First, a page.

How a small farm in northern Vermont is doing its part in saving the world.
Gold Shaw Farm is a small-scale beef, poultry and tree operation located on 150-achre’s of land in the rural northern town of Peachum, Vermont. Founded by couple Morgan Gold and Allison Ebrahimi Gold in 2016, this farm has continuously aimed to operate under the main principles of regenerative agriculture.
No-Till Farming and Cover Crops for Soil Health and Sustainability
Regenerative agriculture is a sustainable farming strategy focusing on the preservation and cultivation of native biodiversity both above and below ground. The foundation of regenerative agriculture can be boiled down to the basic idea that if you take care of something, it will last longer. In this case, the stakes are a bit more severe.
Depending on the environment, the practices of regenerative agriculture can differ, but the main goal of all strategies is to increase the microbial biodiversity in the soil. In terms of current agricultural practices in the United States, the utilization of monocultures, organic or not, have negative impacts on the soils microbial diversity.
In commercial farming operations, monocultures, or the mass seeding and farming of one crop, leads to a decrease in the diversity of native plants, soil, and microbes. In conjunction with monocultures, many commercial farms often will till their soil. Tilling is a process of mechanically turning over the top layers of soil to prep for crop seeding. Several studies have shown that the constant tillage of soil leads to the destruction and death of microbes which leads to a decrease in organic nutrients useful for the plants, resulting in the need for high nutrient fertilizers. Along with a decrease in nutrients, tilling eventually leads to soil erosion. Soil erosion will then result in an increase in chemical runoff into ground water due to the increased usage of fertilizers, which then can further affect the surrounding ecosystem and environment.
In order to avoid the negative impacts tilling has on the environment, Gold along with several farmers around the world have started to revert back to no-till farming. No-till farming is as easy as it sounds, not tilling the top portion of the soil before seeding crops. This preserves and employs helpful organisms within the soil, allowing for proper nutrient cycling. Along with no-till farming, the use of cover crops can increase the nutrient and diversity of the soil. Cover crops are companion plants, used to help increase the quality of soil by for the main crop by breaking up and aerating the soil. In conjunction with organic and natural fertilizers like mulch, no-till farming is a great way to maintain or improve the quality of soil.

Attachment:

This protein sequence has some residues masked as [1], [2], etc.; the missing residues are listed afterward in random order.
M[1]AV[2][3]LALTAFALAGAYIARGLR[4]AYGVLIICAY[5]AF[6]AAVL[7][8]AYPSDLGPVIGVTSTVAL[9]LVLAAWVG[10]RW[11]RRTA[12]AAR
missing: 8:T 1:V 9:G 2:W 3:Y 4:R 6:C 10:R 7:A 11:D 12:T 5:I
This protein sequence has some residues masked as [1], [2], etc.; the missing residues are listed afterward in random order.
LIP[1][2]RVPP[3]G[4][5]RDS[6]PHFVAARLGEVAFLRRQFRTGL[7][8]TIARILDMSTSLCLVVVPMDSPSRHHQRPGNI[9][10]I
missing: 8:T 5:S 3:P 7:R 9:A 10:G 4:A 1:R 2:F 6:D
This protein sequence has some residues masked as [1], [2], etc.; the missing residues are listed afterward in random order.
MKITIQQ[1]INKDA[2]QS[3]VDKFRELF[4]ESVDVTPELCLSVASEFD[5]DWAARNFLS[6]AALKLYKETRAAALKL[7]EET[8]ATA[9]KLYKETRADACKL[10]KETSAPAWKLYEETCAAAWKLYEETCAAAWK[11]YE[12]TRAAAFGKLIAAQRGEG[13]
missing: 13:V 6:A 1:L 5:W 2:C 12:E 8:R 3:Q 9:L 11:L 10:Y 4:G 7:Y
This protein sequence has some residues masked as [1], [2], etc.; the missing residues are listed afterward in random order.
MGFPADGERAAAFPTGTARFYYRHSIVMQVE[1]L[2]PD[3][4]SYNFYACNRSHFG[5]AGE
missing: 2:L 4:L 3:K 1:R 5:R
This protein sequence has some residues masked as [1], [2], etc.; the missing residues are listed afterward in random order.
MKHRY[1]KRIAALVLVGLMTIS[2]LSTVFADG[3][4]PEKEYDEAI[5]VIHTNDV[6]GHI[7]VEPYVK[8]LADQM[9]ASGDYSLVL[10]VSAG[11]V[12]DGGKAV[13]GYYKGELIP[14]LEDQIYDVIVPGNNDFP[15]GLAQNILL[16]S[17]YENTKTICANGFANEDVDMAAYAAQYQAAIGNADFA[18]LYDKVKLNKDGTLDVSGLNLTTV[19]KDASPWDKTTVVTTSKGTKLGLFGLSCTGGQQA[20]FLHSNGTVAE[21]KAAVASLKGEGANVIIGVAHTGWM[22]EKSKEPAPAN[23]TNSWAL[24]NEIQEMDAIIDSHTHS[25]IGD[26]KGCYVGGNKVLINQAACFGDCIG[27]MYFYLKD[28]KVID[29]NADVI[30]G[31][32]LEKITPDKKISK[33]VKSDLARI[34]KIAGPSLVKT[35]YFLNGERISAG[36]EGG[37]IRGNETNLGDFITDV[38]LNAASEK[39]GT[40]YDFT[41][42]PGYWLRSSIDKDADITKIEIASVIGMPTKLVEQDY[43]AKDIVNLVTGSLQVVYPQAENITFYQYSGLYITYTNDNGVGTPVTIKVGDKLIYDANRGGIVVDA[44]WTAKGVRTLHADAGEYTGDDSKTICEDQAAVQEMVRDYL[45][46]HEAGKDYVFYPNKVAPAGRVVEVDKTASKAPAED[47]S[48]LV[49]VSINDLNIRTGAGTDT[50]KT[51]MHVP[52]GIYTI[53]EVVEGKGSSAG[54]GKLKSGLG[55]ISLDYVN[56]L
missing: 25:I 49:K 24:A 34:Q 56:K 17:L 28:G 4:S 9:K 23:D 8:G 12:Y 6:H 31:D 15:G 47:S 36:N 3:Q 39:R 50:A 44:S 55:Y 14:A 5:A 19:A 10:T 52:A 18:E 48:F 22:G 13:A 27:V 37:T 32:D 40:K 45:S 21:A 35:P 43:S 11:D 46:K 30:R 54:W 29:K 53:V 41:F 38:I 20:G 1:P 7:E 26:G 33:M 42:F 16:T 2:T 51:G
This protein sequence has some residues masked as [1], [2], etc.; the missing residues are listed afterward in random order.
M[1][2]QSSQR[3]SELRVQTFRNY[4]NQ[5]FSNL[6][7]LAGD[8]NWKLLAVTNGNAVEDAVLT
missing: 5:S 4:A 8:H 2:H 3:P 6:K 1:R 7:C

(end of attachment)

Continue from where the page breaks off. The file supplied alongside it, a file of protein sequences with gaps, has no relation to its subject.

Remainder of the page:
You can practice this type of farming in your own home as well! For those who have outdoor gardens, instead of planting your crops grouped up together, consider alternative planting strategies, and example being the Three Sisters garden. Three Sisters gardens were originally developed by Native Americans. The three crops that this technique is built off of includes corn, beans, and squash. How and when each crop is planted aids in the others crops survival while simultaneously increasing the nutrients available within the soil.
A Solution to Overgrazing and Desertification in the United States
Other regenerative practices include Regenerative Grazing. Currently in the United States, many commercial ranches and farms raise cattle, and/or other ruminates like sheep or goats, in open fields where they are allowed to graze freely. In doing so, these farms actively allow their cattle to overgraze fields of grass, slowly deteriorating the soil causing desertification.
Overgrazing occurs when cattle are allowed to continuously graze on a single patch of land. When this happens, the grass cannot grow efficiently resulting in less growth overall causing the cows to graze more since less grass is available. Eventually, this negative feedback loop results in extremely dry and eroded soil causing desertification.